Istanbul Armenians build first school since 1923.
Mesut Ozdemir, chair of the Surp Asdvazsazin Church Foundation, tours a construction site which will be home to a groundbreaking new Armenian school in Istanbul.
In terms of architecture, it is not much different from other schools. Yet it is still unique: it is the first school that Istanbul’s Armenian community is building in Republican Turkey within a legal framework.
"After decades of legal hurdles, we began the construction a year ago. It takes time and money to complete it, but the fact that we were able to build it makes us happy," Ozdemir tells Anadolu Agency.
In Istanbul, there are 22 minority schools; five of them belong to the Greek minority while one is Jewish.
These schools are regulated by the 1923 Treaty of Lausanne, the founding document of the Turkish Republic. According to that treaty, Greek, Armenian and Jewish minorities have a right to open their own schools. The state should allocate money for those schools and although the curriculum is determined by the state, the schools can offer education in Turkish and their own languages.
Over 3,000 students currently attend Istanbul's 16 Armenian schools. The Bakirkoy neighborhood on Istanbul’s European side houses one small school that was constructed 170 years ago by an Ottoman official, Hovahannes Dadyan.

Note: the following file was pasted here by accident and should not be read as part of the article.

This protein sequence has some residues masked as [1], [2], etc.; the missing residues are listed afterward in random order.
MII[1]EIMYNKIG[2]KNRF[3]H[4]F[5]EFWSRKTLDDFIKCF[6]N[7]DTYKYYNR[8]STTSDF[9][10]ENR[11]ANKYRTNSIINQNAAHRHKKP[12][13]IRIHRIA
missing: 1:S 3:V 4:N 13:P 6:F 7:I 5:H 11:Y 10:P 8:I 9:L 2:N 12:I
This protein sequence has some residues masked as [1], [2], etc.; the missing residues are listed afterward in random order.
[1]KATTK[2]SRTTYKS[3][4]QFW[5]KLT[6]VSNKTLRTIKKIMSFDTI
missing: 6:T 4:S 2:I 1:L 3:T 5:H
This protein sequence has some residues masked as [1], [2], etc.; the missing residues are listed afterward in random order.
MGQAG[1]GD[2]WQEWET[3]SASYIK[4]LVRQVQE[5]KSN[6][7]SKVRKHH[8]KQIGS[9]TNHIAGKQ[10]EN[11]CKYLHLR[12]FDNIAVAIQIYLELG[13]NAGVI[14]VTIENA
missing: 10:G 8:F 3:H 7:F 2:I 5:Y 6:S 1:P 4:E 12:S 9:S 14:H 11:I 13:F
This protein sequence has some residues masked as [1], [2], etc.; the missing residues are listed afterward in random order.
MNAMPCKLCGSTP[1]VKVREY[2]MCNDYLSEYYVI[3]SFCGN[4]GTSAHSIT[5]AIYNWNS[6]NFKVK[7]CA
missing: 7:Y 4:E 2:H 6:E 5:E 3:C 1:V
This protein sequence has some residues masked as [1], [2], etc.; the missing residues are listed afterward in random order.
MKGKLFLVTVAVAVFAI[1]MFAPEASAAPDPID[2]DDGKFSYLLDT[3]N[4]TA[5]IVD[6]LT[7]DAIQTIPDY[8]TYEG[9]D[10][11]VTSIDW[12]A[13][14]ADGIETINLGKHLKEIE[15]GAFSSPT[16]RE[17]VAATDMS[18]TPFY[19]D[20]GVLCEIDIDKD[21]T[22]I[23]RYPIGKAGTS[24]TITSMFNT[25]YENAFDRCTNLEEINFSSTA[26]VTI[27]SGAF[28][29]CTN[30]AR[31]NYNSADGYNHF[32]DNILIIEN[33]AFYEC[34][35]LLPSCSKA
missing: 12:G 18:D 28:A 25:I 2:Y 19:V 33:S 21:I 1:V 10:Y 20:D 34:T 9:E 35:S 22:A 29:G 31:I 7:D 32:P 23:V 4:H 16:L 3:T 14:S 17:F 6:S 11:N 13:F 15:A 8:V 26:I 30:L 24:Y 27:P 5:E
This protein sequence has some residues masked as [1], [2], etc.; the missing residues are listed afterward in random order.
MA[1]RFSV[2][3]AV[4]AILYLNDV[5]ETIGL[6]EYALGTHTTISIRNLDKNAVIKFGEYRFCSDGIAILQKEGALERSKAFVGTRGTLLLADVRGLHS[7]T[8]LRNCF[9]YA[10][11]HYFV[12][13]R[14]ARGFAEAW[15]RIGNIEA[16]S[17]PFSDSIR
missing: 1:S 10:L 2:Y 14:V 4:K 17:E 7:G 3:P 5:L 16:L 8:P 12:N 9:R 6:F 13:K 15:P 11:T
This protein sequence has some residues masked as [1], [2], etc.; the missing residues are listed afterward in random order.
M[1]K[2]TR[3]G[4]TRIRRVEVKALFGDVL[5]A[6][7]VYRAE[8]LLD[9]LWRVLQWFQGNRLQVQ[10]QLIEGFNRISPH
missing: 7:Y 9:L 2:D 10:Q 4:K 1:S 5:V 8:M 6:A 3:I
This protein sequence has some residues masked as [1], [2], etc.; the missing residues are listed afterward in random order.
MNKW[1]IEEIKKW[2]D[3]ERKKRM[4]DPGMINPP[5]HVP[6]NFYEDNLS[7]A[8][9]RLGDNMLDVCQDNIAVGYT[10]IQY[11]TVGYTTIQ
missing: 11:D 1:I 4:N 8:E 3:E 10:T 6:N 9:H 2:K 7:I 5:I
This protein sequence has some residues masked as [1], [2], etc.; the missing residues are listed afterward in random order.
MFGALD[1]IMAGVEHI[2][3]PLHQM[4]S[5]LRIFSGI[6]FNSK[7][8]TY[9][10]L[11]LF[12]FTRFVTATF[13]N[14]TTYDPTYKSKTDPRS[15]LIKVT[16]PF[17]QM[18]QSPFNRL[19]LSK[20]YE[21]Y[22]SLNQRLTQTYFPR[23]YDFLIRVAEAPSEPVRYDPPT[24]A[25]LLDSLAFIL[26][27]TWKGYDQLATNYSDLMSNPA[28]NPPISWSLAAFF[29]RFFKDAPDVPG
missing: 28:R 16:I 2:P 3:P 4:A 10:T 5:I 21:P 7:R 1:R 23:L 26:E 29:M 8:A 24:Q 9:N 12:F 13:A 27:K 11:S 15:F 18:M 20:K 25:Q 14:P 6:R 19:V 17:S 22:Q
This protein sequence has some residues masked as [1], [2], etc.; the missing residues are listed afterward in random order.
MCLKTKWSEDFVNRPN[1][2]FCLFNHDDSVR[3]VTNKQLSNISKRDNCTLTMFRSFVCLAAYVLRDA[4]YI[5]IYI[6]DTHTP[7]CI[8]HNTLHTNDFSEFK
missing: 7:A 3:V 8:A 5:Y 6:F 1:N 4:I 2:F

Across the decades, the Armenians of Bakirkoy depended on that one school but, as their numbers increased, capacity became a problem. Now the school has to accommodate 400 children -- more than enough for the old building.
Luckily, right in front of the school, the park belongs to Ozdemir's church foundation. The foundation needed rezoning of the land to build a school and, with the help of municipality and state officials, they achieved that. Moreover, Bakirkoy municipality exempted the foundation from legal fees for rezoning and building. “Members of local council unanimously voted in favor of that exemption. Bakirkoy and our Armenian community embraced the school,” Ozdemir stated.